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Conceptual Origin of Maxwell Equations and Field

Theory

- It is usually said that Coulomb, Gauss, Ampere

and Faraday discovered 4 laws experimentally, and

Maxwell wrote them into equations by adding the

displacement current.

- That is not entirely wrong, but obscures a most

important and fundamental fact in the history of

physics

- How Field Theory was Created

- A big step forward was the invention in 1800 by

Volta (1745-1827) of the Voltaic Pile, the first

electric battery, a simple device of zinc and

copper plates dipped in seawater brine.

- In 1820 Oersted (1777-1851) discovered that an

electric current would always cause magnetic

needles in its neighbor- hood to move.

- Ampere (1775-1836) was learned in mathematics. He

worked out in 1827 the exact magnetic forces in

the neighborhood of a current, as action at a

distance.

- Faraday (1791-1867) was also greatly excited by

Oersteds discovery. But he lacked Ampères

mathematical training. - In a letter Faraday wrote to Ampère we read

- I am unfortunate in a want to mathematical

knowledge and the power of entering with facility

any abstract reasoning. I am obliged to feel my

way by facts placed closely together. - (Sept. 3, 1822)

- Without mathematical training, and rejecting

Amperes action at a distance, Faraday used his

geometric intuition to feel his way in

understanding his experiments.

- In 1931 he began to compile his ltExperimental

Researchesgt, recording eventually 23 years of

research (1831-1854). It is noteworthy that there

was not a single formula in this whole monumental

compilation.

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- Faraday discovered electric induction in 1831!

Fig. 2. A diagram from Faraday's Diary (October

17, 1831) (see Ref. 79). It shows a solenoid with

coil attached to a galvanometer. Moving a bar

magnet in and out of the solenoid generates

electricity.

- a state of tension, or a state of vibration, or

perhaps some other state analogous to the

electric current, to which the magnetic forces

are so intimately related. - ltERgt vol. III, p.443

- Later on, the concept was variously called
- peculiar state
- state of tension
- peculiar condition
- etc
- showing Faradays uncertainty about this concept.

- (Sec. 66) All metals take on the peculiar state
- (Sec. 68) The state appears to be instantly

assumed - (Sec. 71) State of tension

- Faraday seemed to be impressed and perplexed by 2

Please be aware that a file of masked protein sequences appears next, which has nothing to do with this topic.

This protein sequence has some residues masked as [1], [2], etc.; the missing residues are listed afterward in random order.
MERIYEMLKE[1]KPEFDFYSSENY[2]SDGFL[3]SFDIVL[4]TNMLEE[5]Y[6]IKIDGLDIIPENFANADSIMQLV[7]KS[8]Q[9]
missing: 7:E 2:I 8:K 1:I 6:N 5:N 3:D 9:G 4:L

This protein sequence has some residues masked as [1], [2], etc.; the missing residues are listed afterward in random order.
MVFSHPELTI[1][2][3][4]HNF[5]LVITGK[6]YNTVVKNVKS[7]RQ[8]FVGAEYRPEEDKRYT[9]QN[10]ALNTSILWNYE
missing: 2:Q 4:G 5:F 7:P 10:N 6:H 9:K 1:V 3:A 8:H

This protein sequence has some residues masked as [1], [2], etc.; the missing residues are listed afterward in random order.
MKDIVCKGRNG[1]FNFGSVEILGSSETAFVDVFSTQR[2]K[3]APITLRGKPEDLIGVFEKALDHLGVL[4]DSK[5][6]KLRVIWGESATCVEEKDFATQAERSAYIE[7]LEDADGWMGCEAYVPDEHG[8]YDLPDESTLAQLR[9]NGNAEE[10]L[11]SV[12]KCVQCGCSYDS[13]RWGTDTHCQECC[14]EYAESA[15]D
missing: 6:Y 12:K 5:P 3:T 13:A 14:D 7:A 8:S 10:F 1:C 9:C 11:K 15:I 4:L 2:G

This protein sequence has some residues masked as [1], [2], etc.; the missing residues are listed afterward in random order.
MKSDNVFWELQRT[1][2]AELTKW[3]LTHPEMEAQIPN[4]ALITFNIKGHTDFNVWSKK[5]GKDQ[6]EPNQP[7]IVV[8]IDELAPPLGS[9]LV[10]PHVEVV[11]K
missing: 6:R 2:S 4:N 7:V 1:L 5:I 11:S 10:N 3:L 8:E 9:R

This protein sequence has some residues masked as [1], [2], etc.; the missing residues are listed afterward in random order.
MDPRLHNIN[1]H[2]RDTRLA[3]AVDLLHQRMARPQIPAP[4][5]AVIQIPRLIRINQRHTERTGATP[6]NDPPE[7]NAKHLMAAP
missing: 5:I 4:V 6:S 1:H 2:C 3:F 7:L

facts - that the magnet must be moved to produce

induction. - that induction often produce effects

perpendicular to the cause.

- Faraday was feeling his way in trying to

penetrate electromagnetism. - Today, reading his ltExperimental Researchesgt,

we have to feel our way in trying to

penetrate his geometric intuition.

- Faraday seemed to have 2 basic geometric

intuitions - magnetic lines of force, and
- electrotonic state
- The first was easily experimentally seen through

sprinkling iron filings in the field. It is now

called H, the magnetic field.

- The latter, the electro-tonic state, remained

Faradays illusive geometrical intuition when he

ceased his compilation of ltERgt in 1854. He was 63

years old.

- That same year, Maxwell graduated from

Cambridge University. He was 23 years old. - In his own words, he
- wish to attack Electricity.

James Clerk Maxwell (1831-1879)

- Amazingly 2 years later Maxwell published the

first of his 3 great papers which founded

- Electromagnetic Theory as a Field Theory.

- Maxwell had learned from reading Thomsons

mathematical papers the usefulness of - Studying carefully Faradays voluminous ltERgt he

final realized that - Electrotonic Intensity A

- He realized that what Faraday had described in

so many words was the equation - Taking the curl of both sides, we get

- This last equation is Faradays law in

differential form. Faraday himself had stated it

in words, which tranlates into

- Comment 1 Maxwell used Stokes Theorem,

which had not yet appeared in the literature. In

the 1854 Smiths Prize Exam, which Maxwell took

as a student, to prove Stokes theorem was

question 8. So Maxwell knew the theorem.

- With respect to the history of the present